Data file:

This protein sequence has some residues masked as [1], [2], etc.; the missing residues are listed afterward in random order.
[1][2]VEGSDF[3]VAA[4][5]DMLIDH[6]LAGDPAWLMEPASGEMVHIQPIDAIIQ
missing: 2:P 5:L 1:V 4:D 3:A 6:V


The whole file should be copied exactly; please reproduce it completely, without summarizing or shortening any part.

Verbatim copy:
This protein sequence has some residues masked as [1], [2], etc.; the missing residues are listed afterward in random order.
[1][2]VEGSDF[3]VAA[4][5]DMLIDH[6]LAGDPAWLMEPASGEMVHIQPIDAIIQ
missing: 2:P 5:L 1:V 4:D 3:A 6:V